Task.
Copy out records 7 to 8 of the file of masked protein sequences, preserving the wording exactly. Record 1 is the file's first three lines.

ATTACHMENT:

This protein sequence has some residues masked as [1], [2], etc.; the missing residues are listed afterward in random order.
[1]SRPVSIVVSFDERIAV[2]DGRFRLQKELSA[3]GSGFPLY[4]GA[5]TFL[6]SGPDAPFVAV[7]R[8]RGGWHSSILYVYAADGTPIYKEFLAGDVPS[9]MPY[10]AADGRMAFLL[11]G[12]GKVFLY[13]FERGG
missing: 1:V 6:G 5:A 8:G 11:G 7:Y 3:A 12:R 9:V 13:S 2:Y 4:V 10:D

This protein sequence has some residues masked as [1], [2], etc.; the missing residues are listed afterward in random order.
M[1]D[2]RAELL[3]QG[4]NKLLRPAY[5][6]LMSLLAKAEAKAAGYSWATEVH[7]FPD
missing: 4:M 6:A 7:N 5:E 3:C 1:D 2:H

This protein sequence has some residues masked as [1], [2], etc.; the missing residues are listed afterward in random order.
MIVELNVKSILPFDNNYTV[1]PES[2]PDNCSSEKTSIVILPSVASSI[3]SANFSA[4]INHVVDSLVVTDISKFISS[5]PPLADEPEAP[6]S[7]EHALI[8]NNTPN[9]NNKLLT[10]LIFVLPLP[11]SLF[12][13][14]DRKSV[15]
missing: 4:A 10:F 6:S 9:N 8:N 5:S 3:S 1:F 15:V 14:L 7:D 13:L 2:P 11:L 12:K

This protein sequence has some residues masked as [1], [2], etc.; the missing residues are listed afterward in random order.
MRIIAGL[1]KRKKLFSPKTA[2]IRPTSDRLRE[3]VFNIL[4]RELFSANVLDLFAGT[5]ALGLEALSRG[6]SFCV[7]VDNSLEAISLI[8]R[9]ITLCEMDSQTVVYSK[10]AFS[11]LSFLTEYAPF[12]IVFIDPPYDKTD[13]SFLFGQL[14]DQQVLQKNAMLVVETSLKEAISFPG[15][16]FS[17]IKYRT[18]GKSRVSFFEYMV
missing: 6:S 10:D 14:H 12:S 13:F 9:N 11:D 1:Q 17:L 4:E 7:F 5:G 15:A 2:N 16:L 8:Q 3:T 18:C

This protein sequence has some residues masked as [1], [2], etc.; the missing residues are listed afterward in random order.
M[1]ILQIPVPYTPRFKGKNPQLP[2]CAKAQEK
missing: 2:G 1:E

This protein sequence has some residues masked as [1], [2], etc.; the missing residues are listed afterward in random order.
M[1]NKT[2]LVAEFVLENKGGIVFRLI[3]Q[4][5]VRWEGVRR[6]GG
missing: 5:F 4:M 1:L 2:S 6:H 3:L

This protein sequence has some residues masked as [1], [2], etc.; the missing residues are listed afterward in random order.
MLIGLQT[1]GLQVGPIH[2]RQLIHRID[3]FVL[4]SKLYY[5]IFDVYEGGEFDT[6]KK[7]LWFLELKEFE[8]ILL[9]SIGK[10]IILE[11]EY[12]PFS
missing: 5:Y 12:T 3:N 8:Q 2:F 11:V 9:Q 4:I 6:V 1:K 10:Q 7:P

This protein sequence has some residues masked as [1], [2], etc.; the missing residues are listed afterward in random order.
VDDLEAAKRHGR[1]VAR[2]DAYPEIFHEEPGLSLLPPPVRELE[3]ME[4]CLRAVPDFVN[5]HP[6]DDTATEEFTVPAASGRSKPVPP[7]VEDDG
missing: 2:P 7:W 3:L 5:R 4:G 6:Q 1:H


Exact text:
This protein sequence has some residues masked as [1], [2], etc.; the missing residues are listed afterward in random order.
MLIGLQT[1]GLQVGPIH[2]RQLIHRID[3]FVL[4]SKLYY[5]IFDVYEGGEFDT[6]KK[7]LWFLELKEFE[8]ILL[9]SIGK[10]IILE[11]EY[12]PFS
missing: 5:Y 12:T 3:N 8:Q 2:F 11:V 9:Q 4:I 6:V 1:K 10:Q 7:P

This protein sequence has some residues masked as [1], [2], etc.; the missing residues are listed afterward in random order.
VDDLEAAKRHGR[1]VAR[2]DAYPEIFHEEPGLSLLPPPVRELE[3]ME[4]CLRAVPDFVN[5]HP[6]DDTATEEFTVPAASGRSKPVPP[7]VEDDG
missing: 2:P 7:W 3:L 5:R 4:G 6:Q 1:H